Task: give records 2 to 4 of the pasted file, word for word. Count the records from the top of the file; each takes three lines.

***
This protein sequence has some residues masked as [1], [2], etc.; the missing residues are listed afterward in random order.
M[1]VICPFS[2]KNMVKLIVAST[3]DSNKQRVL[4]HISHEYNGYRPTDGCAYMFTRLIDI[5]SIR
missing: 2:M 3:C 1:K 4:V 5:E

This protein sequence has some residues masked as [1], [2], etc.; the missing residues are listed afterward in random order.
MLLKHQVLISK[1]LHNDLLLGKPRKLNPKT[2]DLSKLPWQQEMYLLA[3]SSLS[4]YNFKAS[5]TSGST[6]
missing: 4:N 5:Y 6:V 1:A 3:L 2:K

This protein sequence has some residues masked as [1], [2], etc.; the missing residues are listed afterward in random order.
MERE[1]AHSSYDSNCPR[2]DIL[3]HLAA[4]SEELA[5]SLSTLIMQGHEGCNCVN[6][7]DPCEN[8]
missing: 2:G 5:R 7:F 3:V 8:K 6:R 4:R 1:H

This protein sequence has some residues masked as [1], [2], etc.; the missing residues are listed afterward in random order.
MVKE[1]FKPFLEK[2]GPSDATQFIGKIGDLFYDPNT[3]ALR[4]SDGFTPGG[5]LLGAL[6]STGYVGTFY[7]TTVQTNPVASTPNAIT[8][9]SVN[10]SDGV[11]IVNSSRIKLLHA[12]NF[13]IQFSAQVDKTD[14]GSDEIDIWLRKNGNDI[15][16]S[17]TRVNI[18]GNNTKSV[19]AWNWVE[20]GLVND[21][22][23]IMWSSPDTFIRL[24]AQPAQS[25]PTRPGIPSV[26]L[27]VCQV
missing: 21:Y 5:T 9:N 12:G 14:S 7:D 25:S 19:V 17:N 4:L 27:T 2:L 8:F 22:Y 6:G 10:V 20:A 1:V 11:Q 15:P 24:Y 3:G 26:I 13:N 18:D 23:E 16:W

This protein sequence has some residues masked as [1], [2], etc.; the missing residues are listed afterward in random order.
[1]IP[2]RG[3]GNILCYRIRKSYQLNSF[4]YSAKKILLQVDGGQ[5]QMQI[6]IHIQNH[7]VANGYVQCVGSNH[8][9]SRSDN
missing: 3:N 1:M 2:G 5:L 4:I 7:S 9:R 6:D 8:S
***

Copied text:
This protein sequence has some residues masked as [1], [2], etc.; the missing residues are listed afterward in random order.
MLLKHQVLISK[1]LHNDLLLGKPRKLNPKT[2]DLSKLPWQQEMYLLA[3]SSLS[4]YNFKAS[5]TSGST[6]
missing: 4:N 5:Y 6:V 1:A 3:L 2:K

This protein sequence has some residues masked as [1], [2], etc.; the missing residues are listed afterward in random order.
MERE[1]AHSSYDSNCPR[2]DIL[3]HLAA[4]SEELA[5]SLSTLIMQGHEGCNCVN[6][7]DPCEN[8]
missing: 2:G 5:R 7:F 3:V 8:K 6:R 4:R 1:H

This protein sequence has some residues masked as [1], [2], etc.; the missing residues are listed afterward in random order.
MVKE[1]FKPFLEK[2]GPSDATQFIGKIGDLFYDPNT[3]ALR[4]SDGFTPGG[5]LLGAL[6]STGYVGTFY[7]TTVQTNPVASTPNAIT[8][9]SVN[10]SDGV[11]IVNSSRIKLLHA[12]NF[13]IQFSAQVDKTD[14]GSDEIDIWLRKNGNDI[15][16]S[17]TRVNI[18]GNNTKSV[19]AWNWVE[20]GLVND[21][22][23]IMWSSPDTFIRL[24]AQPAQS[25]PTRPGIPSV[26]L[27]VCQV
missing: 21:Y 5:T 9:N 12:G 14:S 7:D 25:S 19:V 17:N 4:L 27:T 2:L 8:F 22:Y 6:G 10:V 20:A 1:V 11:Q 15:P 24:Y 3:G 26:I 13:N 18:D 23:E 16:W